Ensure the words “I’m bored” are never uttered during your camping trip with non-tech activities that take up little to no space in the backpack or trunk.
Full disclosure: I’m not saying we’ve never camped with a portable DVD player or mumbled, “Just play Angry Birds on mommy’s phone” on those too-early mornings when watching the sun rise isn’t on the to-do list. But having the courage to ban items like video games, cell phones (except for emergencies), and anything with ear buds will make it more likely that you reconnect with nature, and each other. And isn’t that the point of camping?
1. Scavenger hunt
Kids love scavenger hunts, and the great outdoors is the perfect place to hold one. Have players collect items like pine cones, maple leaves, oak leaves, snail shells, pine needles and rocks of certain colours, or give everyone a camera and conduct a photo scavenger hunt. Each player should stick with an assigned buddy or small group. Compasses and watches are useful, plus cloth bags rather than plastic to store the findings, and small clipboards with pens or pencils attached by string to keep track of checklists. Have the unsuccessful team roast and serve the marshmallows at the fire that night.
2. Camping Olympics
This could turn into one of the most fun days you’ve ever had as a family. Long jump can be done on a sandy beach, relay races in an open area and swimming competitions in the water. Grab a rope and organize a team tug of war. Keep the tone light and organize games that younger kids or not-so-athletic types can enjoy, too, like skipping stones or balancing in tree pose the longest.
3. Campfire story contest
Kids are natural story-tellers, and will also get a serious kick out of hearing you or your spouse make up tales. If you can’t think of anything, just dig up family folklore or share anecdotes about your kid s when they were babies or toddlers. You can also play story games where one person says a sentence and the next person continues it, or bring Mad Libs along for some campfire fun.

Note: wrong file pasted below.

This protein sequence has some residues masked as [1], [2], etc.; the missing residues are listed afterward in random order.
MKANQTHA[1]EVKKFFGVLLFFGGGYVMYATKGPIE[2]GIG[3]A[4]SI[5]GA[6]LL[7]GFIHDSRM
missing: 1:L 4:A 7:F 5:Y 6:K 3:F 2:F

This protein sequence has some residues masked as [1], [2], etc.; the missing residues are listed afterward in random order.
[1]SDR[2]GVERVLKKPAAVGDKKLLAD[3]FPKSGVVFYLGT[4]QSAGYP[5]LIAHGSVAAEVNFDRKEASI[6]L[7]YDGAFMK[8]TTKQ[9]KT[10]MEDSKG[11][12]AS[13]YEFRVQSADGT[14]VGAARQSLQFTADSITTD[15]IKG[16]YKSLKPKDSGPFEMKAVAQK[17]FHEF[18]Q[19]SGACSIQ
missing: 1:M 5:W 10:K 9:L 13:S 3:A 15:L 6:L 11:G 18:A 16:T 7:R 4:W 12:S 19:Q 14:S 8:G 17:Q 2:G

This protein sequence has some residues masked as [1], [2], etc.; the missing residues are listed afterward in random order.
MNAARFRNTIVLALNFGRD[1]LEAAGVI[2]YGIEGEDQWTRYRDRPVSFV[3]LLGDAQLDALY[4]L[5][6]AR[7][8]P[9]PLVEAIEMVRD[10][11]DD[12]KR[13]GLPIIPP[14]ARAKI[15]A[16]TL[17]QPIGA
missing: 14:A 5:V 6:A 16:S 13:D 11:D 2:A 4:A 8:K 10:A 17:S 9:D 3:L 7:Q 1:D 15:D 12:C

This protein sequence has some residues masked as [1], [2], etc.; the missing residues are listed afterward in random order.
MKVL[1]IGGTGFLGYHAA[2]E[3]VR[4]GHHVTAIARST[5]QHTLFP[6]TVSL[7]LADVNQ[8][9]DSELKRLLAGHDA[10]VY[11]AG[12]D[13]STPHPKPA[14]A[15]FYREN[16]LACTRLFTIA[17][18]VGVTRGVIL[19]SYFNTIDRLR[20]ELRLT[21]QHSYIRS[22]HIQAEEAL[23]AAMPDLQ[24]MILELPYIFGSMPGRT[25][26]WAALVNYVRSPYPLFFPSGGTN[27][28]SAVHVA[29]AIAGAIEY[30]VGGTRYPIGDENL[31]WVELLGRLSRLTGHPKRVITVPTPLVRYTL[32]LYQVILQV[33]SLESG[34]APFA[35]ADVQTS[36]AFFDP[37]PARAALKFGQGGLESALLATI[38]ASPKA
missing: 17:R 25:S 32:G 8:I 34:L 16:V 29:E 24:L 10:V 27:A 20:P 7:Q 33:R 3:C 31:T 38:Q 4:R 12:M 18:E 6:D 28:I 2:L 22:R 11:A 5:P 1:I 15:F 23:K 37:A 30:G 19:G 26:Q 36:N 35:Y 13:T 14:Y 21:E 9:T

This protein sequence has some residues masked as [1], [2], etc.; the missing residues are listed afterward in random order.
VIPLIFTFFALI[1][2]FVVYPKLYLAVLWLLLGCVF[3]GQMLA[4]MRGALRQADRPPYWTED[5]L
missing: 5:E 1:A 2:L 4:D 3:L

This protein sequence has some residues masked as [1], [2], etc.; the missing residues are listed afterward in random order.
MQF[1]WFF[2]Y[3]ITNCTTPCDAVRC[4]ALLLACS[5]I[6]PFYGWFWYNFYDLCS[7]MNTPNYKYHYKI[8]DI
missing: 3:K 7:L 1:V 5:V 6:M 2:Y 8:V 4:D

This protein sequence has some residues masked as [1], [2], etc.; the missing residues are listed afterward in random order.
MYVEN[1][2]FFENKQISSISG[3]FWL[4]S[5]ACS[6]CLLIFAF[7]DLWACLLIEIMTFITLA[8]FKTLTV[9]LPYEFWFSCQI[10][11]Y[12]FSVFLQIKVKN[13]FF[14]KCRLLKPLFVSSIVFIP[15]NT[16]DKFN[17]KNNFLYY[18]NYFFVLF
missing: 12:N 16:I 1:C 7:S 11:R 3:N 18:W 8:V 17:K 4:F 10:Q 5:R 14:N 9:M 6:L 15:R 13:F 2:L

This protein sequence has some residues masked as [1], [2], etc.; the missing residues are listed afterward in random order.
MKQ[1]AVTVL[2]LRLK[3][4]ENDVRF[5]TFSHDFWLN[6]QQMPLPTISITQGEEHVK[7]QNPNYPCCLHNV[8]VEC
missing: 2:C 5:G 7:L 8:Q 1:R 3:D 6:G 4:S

4. Cloud watching
An especially good idea midday when you’re wishing your child still napped, all you have to do is spread out a blanket in a shady spot and stare up at the sky. Use the alphabet and try to find an apple, bear, cat and so on. Or play cloud “I Spy.” (“I spy with my little eye something that is crunchy and grows on trees.”)
Pack a micro-kit of glue, scissors, markers and paper, and a pad of paper for each child. Sketch pictures of nature, keep an art journal of your trip or create unique pieces of art with found objects like pine cones, leaves, shells and sand.
6. Rainy day explorers
You may have envisioned endless sunny days for your camping trip and ended up with clouds, drizzle or all-out rain. If conditions aren’t too severe, stay put and embrace the rain! Pack extra socks and a change of footwear for everyone, as well as splash suits and rubber boots. Splash in puddles and walk through the woods (as long as it’s not storming.). Come back to the site and change into the dry clothes you have waiting. You may be surprised at how much fun can be had outside on a rainy day, as long as you have the right gear.
7. Get a nature guidebook
“When you’re in nature, be curious about nature,” says Tovah Paglaro, the David Suzuki Foundation’s Queen of Green. “The kids will love to learn the names and properties of the plants and animals around you. You could even keep a log book and compare the different natural finds in different places you visit.”